* Objective: The integration of technology in nurse education has become an essential element of academic practice. Yet innovation uptake between academic institutions across the four countries of the UK and their clinical practice partners has proved problematic, leading to a slow introduction of digitally enhanced teaching and learning innovations, particularly in the area of clinical decision making and leadership.
* Participants: The Virtual in Practice Support (VIPS) project involved two academic institutions working with the same mental health care service partner aiming to maximise student clinical placement learning. Student nurses in their final year of training were invited to take part in testing the viability of distance e-tutoring (via computer access to academic nurse lecturers) for facilitated critical reflection.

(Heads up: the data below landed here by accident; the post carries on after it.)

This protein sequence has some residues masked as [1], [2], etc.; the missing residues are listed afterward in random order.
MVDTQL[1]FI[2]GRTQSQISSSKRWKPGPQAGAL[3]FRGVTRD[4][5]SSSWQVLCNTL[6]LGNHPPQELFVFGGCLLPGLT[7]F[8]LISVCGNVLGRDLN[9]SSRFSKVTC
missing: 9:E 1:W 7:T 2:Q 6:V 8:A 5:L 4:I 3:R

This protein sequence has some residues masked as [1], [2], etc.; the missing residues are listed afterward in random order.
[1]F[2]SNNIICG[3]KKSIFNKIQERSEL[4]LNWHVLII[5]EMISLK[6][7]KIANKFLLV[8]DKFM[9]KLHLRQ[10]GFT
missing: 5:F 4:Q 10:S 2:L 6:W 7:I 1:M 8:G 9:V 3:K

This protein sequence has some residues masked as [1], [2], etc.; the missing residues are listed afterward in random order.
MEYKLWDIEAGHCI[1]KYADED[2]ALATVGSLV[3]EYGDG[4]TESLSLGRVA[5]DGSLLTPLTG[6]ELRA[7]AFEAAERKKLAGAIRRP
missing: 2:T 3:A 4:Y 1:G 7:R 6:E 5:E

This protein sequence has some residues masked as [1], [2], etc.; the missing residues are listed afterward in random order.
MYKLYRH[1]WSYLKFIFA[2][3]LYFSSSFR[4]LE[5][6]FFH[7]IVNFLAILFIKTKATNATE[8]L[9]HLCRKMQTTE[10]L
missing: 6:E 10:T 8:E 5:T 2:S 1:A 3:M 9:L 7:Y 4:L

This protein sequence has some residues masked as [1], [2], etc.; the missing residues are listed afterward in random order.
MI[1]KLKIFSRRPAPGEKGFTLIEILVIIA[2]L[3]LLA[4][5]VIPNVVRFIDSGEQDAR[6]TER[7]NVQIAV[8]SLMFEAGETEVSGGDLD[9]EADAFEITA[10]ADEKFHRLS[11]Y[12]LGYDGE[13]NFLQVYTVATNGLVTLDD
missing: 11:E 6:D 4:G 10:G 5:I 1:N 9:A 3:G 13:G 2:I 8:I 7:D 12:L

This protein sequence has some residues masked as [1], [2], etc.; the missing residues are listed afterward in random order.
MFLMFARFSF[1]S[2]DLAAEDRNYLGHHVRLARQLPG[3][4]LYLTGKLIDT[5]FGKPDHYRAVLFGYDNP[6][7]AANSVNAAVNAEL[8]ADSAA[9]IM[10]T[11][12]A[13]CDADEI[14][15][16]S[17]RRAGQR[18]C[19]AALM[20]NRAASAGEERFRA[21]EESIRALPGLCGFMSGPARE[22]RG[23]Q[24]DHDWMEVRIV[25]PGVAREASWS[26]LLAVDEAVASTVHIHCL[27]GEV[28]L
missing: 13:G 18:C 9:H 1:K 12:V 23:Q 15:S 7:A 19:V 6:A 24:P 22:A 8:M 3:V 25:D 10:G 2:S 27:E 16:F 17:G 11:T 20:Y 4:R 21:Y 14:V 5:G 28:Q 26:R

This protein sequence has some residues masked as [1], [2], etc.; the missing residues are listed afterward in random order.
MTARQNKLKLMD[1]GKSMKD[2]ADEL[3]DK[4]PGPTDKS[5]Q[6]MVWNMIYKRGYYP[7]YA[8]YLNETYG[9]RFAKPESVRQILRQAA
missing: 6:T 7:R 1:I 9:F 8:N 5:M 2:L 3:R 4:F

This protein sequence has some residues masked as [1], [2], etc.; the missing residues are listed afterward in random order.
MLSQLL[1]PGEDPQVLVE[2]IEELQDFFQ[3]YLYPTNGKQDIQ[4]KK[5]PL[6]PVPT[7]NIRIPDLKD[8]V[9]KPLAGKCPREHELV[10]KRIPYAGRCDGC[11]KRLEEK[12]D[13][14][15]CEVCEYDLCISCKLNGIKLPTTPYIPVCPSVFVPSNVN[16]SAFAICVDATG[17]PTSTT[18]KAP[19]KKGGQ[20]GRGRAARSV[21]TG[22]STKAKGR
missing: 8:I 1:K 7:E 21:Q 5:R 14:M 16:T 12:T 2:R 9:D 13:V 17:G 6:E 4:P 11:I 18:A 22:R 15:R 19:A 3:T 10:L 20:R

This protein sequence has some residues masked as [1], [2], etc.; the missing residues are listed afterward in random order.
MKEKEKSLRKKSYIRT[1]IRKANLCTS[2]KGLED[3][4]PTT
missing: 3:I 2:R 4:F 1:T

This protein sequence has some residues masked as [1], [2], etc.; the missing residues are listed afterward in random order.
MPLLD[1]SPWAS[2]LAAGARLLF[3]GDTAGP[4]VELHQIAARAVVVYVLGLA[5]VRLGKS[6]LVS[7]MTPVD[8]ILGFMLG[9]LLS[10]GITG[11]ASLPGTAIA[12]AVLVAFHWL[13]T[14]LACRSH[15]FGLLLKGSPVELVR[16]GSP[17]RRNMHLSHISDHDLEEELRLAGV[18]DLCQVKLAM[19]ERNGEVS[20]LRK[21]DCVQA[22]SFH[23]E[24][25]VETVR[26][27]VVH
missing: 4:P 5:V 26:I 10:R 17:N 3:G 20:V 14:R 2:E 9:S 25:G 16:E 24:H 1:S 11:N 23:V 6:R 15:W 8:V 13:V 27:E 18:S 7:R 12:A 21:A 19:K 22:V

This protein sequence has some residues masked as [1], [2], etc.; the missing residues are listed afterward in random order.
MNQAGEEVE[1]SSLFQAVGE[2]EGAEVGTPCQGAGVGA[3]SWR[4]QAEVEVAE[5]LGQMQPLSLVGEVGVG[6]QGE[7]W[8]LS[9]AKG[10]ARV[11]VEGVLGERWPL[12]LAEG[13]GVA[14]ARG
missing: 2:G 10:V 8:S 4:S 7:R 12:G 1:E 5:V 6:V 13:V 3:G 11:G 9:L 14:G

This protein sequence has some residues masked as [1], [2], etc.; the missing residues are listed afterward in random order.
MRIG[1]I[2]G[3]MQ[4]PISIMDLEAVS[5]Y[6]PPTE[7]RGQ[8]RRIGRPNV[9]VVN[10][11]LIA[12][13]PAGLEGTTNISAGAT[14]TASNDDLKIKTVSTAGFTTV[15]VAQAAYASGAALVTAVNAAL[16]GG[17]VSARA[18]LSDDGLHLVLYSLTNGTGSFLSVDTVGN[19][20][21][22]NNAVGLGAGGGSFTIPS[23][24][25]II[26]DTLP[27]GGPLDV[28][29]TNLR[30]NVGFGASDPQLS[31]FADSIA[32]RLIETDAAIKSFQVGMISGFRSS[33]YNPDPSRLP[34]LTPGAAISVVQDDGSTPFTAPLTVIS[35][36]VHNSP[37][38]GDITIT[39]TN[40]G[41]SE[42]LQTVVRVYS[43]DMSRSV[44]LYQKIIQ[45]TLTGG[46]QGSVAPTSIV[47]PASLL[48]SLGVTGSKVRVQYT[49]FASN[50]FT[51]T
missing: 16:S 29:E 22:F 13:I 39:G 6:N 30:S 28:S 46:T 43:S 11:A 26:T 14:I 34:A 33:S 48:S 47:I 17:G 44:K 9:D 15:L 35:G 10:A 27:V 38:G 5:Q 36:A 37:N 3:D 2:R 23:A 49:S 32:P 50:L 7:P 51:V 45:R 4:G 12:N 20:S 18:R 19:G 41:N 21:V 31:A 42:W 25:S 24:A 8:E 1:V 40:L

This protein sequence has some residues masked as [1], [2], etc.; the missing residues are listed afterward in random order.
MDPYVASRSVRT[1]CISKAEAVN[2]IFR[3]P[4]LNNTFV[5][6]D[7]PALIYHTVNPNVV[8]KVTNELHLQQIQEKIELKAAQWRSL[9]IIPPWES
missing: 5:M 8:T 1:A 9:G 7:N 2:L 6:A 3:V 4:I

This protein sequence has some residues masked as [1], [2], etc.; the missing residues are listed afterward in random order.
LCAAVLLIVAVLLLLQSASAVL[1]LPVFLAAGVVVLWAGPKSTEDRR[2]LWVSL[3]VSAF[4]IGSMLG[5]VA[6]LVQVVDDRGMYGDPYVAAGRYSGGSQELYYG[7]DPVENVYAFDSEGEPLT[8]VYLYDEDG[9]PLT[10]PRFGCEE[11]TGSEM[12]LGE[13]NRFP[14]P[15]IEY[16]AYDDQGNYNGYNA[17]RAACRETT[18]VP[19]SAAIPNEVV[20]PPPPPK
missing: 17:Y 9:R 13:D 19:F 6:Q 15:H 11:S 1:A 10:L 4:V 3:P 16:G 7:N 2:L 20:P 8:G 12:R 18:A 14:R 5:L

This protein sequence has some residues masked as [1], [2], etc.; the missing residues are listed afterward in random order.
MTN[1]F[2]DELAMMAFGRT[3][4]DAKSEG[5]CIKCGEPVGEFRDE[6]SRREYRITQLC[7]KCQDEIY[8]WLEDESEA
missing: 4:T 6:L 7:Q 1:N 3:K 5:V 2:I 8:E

* Design: An evaluation of the use of video linked conference sessions, set up for students to undertake a group based online (i.e. virtual) group tutorial is presented.
* Methods: All participants completed an evaluation data sheet using a five point Likert scale and free text evaluation feedback form completed at the end of each online tutorial session. Students were also invited to a focus group and all tutors were interviewed at the completion of the project.
* Results: The VIPS project findings highlight; i) the importance of a clear project vision for innovation uptake ii) consequences of working with innovation champions and iii) how technology can be used to maximise student learning across geographical distance through online facilitated group critical discussion.
* Conclusion: VIPS' participants were able to articulate positive outcomes as a result of engaging in a multi-institutional project that capitalised on the richness of nursing clinical practice learning experience for both the students and the academics involved as innovation champions.
- Clinical placement support
- E tutoring
- Nursing students
- Online conferencing
- Technology enhanced learning